There's something alluring about a locket and the history it may hold. They are beautiful and elegant, they're available in a variety of sizes and shapes, and most importantly, they can hold the image of the person most special to you. Lockets have a look and feel of antiques, no matter how new they are. But where did they come from, who wore the first one, and who made them so popular?
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The Rich History of Lockets
The idea of wearing the things we treasure around our necks isn't new. Mothers used to wear their baby's first lost tooth around their necks in a napkin. Lovers of old have been known to exchange a lock of hair or even wear a vial of each other's blood - Billy Bob Thornton and Angela Jolie. Whatever the object, we seem to cherish a little keepsake of the thing we love most.
About 800 years ago, during the Renaissance, artists painted portraits of loved ones inside of lockets and then embellished them with jewels. Miniature portraiture was a specialty that few mastered due to the amount of labor and skill involved. Queen Elizabeth I wore a ring that held the exquisite images of herself and her mother, Anne Boleyn, who had been killed by her father, King Henry VIII.
As a demonstration of their favor, Queen Elizabeth I and Queen Cleopatra of Egypt gave some of their courtiers' lockets with their images inside. It was considered a great thing to wear the image of royalty in a locket around your neck. It showed that you were favored and loyal.
By the 18th century, lockets were gifts of love, worn around the neck, so the loved one's image is close to the wearer's heart. And today, with modern photography and engraving, a beautiful locket enclosing a precious image is available to anyone who wants one.
Choose the Right Locket
When choosing your locket, here are a few things to consider:
- Neck size and length of chain. A locket is usually worn a little low on the chest to be near the wearer's heart. So do a quick measurement with a soft tape measure to estimate how long you want it to hang.
- Your height. Your locket will be a focal point of your outfit, so ensure that it makes the right statement and enhances your appearance. If you're under 5'4", don't go too long with the chain.
- Your wardrobe. What kinds of clothes are you likely to wear with your locket? Do you favor more classic looks, or are you more trendy? Consider how you dress when deciding on a locket style.
The shapes, sizes, and colors are so varied in locket design that you can easily find just the right one for you and your wardrobe. Purchase a locket that makes the right statement.
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Choose the Perfect Picture
Here are 6 tips on choosing the right photo for your locket:
- Pick a high-resolution image that's clear and sharp.
- Get a copy if you don't want to fold, cut, or bend the original photo.
- Consider the shape of the locket - an oval shape is perfect for a pic of one person.
- Can your locket hold one or two photos? Check to be sure.
- Black and white or color image. Color photos look more modern, while black and white photos have a vintage feel.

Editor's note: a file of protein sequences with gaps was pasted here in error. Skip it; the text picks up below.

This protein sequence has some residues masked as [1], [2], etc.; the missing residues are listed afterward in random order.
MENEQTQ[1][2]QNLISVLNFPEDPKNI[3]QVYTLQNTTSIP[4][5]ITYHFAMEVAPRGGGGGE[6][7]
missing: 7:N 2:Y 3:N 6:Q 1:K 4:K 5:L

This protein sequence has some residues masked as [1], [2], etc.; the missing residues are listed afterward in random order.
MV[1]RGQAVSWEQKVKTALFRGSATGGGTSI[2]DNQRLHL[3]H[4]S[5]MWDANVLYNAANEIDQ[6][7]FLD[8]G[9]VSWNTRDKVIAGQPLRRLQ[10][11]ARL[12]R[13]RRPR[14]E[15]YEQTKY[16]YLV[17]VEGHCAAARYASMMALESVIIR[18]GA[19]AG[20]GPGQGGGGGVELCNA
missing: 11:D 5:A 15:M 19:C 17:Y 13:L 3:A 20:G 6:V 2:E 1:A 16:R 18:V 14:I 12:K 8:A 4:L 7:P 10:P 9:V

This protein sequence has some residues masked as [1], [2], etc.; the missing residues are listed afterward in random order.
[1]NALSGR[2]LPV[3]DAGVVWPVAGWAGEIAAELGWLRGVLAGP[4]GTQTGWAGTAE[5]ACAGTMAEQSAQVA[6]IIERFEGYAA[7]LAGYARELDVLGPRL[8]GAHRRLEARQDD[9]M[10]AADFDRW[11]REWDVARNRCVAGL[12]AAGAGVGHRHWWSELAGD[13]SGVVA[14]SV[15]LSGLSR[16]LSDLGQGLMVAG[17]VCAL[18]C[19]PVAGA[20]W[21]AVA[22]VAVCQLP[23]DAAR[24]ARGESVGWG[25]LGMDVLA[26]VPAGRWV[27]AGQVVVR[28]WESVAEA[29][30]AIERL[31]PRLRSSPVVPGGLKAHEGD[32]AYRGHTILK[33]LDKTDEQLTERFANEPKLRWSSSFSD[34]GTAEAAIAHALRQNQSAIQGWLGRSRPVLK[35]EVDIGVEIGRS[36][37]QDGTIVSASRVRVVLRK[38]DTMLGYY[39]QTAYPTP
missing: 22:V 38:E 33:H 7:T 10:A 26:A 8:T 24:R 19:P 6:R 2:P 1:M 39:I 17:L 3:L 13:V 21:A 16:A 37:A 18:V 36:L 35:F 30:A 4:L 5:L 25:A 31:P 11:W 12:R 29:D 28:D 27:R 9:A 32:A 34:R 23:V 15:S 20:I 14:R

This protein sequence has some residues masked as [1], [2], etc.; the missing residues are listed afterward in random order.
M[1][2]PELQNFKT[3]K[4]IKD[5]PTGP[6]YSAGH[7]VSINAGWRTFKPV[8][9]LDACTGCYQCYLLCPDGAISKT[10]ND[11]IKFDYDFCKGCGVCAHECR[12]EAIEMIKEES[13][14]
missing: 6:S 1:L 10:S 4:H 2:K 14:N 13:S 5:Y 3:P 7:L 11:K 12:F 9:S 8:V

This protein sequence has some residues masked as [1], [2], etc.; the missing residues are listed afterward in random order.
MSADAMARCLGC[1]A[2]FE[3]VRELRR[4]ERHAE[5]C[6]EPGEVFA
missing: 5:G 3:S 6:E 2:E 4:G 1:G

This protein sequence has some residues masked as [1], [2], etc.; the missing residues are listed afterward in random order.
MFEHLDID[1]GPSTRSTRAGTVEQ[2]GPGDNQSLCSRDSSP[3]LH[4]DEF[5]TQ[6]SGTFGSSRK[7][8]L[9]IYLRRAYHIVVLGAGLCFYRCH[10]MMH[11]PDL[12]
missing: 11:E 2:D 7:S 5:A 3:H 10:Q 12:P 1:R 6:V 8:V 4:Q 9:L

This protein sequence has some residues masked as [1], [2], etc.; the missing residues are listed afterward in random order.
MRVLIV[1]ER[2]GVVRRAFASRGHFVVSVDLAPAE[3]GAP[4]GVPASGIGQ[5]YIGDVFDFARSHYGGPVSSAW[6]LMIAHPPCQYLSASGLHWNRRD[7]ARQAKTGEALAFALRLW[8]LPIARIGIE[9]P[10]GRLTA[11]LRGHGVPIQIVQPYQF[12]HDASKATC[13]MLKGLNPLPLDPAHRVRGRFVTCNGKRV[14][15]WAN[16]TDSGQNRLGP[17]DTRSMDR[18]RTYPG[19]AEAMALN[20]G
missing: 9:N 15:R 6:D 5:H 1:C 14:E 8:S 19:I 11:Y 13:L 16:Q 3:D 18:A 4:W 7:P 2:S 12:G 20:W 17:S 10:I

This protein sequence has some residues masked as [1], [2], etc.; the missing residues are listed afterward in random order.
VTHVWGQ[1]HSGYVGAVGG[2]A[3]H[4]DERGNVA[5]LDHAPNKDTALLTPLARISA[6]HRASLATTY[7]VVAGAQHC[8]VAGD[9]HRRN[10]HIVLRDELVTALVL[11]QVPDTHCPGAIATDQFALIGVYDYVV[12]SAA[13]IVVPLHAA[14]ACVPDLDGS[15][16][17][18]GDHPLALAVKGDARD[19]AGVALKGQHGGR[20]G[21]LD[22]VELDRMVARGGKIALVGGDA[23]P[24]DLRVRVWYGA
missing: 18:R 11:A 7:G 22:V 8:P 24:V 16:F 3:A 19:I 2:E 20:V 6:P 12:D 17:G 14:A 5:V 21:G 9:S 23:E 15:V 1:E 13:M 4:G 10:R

- Ensure the picture will mean a lot to you well into the future.
How to Put a Picture in a Locket
Photocopying the Locket
Use this method if you have easy access to a photocopier. This method works best if your locket opens flat.
- Open the locket and place it face down on the copier.
- Take a copy, ensuring the copier is set at 100%.
- Cut out the image of the locket's inner recession (where the photo will go).
- Take this cut-out shape, lay it on your photo, minding the positioning.
- Carefully cut out the picture to be used in the locket.
- Use a dab of glue and fasten the photo into the locket.
- Don't close the locket until the glue is dry.
- Enjoy your new locket.
This is a basic but useful method if you don't have a copier or your locket doesn't open flat.
- Open the locket as wide as possible.
- Take a piece of tracing paper or regular paper.
- Hold it onto the side of the locket with the recess and use a pencil to trace around the inner edges carefully.
- Try not to crease the paper - that might affect the size and shape of your' template.'
- Cut out the form, then lay it onto your photo, minding the positioning.
- Carefully cut out your photo.
- Use a bit of glue on the inside of the locket and fasten the picture.
- Let the glue dry before you close the locket.
Using Ink or Paint
This method will give you a more accurate outline of the shape if you don't mind a little mess. Use water-soluble, washable ink or paint. But skip this method if your locket is valuable or intricate in design.
- Test the paint or ink on the locket first. Make sure the paint easily comes off with a damp cloth.
- Open the locket and find the side that the photo will occupy.
- Press it into the ink pad or dip it onto paint that has been spread thinly onto a paper plate.
- Stamp it onto a piece of paper and quickly remove the paint from the locket.
- Cut out the shape and press it onto your photo - being careful not to get wet paint or ink onto your picture.
- Carefully cut out the image.
- Put a dab of glue inside the recess and attach the photo.
- Let the glue dry before you close the locket.
The Last Word on Lockets
Now that you've gotten your photo in your locket, you might want to ensure that it stays there. You may obtain an acid-free sealer from a craft store that you can paint over the photo. It will protect it from water, time, and other damage.
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